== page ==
Recognizing that noncommunicable diseases (NCDs) pose one of the biggest threats to health and development globally and require multisectoral action, the UNGA has convened two high-level meetings on NCDs in 2011 and 2014. These meetings, attended by heads of state or their representatives, have led to endorsement of a number of commitments globally and nationally to accelerate action on the prevention and control of NCDs. To date most commitments made at international and national forums have not translated into concrete actions on ground in terms of implementation and enforcement of policies and laws. Thus, most countries are lagging on NCD targets.
Lack of accountability systems is a major challenge for insufficient implementation at country level. WHO in consultation with Member States has developed the global NCD monitoring framework with outcome and process indicators as well as nine global targets. The responsibility of reporting on these targets is currently shouldered entirely by health ministries, while it is well understood that a number of other sectors such as finance, trade, commerce, law and enforcement should be responsible for taking actions to prevent NCDs.
Strong accountability mechanisms are required at country and global levels to enable the tracking of commitments, resources, and results by all relevant sectors. Accountability mechanisms must extend beyond monitoring to include independent review of progress on delivery of commitments, followed by actions based on the review. Accountability mechanisms must take into account principles of positive psychology to motivate relevant stakeholders to take ownership and responsibility to fulfill commitments.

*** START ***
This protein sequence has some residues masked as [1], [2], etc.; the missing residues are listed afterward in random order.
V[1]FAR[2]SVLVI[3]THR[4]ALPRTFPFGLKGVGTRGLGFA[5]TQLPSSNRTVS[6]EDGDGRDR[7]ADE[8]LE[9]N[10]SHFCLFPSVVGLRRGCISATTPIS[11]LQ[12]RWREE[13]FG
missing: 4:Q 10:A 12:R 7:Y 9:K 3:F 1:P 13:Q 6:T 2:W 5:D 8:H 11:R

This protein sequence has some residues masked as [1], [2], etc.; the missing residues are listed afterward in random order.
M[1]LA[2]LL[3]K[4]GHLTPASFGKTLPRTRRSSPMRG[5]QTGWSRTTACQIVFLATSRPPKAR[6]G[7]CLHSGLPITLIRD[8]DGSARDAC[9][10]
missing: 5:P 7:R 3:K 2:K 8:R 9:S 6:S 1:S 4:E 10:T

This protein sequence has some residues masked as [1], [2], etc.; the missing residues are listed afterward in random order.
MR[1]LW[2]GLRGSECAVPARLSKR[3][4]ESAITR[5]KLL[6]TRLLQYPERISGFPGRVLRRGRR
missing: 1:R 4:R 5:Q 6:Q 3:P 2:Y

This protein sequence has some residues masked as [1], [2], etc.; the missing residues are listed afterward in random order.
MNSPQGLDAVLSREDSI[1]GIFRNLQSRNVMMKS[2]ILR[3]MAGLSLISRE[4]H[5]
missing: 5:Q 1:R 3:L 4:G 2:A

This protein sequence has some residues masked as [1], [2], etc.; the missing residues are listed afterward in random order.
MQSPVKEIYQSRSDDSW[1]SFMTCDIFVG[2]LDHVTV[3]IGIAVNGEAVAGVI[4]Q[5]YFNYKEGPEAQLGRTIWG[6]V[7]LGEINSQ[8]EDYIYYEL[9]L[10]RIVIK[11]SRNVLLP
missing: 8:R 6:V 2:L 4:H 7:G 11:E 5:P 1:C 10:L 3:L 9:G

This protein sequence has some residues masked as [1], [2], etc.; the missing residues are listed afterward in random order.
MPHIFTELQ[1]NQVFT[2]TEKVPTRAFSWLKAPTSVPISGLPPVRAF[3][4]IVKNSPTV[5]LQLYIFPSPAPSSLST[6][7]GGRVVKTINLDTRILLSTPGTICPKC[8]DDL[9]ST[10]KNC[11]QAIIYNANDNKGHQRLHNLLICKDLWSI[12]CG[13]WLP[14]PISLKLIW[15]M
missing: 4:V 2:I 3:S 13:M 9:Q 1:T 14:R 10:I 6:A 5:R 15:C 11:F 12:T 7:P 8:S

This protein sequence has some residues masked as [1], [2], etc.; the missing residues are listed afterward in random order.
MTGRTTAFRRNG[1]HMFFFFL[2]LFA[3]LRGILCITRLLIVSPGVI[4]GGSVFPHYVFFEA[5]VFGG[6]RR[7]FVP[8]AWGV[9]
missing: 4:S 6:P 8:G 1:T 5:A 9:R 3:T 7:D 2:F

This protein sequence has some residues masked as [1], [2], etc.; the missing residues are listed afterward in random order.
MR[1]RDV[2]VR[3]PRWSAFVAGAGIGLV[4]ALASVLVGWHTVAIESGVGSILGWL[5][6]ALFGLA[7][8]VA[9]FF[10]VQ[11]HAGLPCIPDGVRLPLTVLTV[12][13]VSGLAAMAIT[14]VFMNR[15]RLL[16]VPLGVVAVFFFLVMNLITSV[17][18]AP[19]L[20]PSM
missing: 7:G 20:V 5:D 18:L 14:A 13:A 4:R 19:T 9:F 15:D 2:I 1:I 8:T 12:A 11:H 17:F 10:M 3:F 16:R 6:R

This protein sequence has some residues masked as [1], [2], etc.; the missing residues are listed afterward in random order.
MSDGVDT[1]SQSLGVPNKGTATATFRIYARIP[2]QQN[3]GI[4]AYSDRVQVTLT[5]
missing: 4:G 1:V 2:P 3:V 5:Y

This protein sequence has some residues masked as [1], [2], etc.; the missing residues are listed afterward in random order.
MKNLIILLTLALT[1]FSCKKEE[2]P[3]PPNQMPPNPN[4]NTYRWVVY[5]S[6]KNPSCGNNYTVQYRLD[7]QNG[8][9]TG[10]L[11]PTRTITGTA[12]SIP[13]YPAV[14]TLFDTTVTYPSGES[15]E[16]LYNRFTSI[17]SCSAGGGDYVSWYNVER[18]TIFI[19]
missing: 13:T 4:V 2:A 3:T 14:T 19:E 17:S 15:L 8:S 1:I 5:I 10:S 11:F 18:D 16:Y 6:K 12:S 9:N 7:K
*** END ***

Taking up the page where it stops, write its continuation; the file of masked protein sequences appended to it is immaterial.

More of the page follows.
This session will draw on lessons learned from other similar initiatives such as countdown 2015 and will entail discussions on mechanisms for accountability by different sectors, especially the use of motivation and engagement to ensure that policy makers in other sectors including commerce, trade, finance take ownership take and responsibility for health policy consequences of their decisions. The session will also discuss the role of various actors in setting up and implementing accountability mechanisms including government, civil society, academia and public. The session will be used as a forum for sharing of lessons from 2-3 countries, discussion among relevant government sectors, civil society, academia and media and identification of next steps to enhance accountability systems at country and global levels.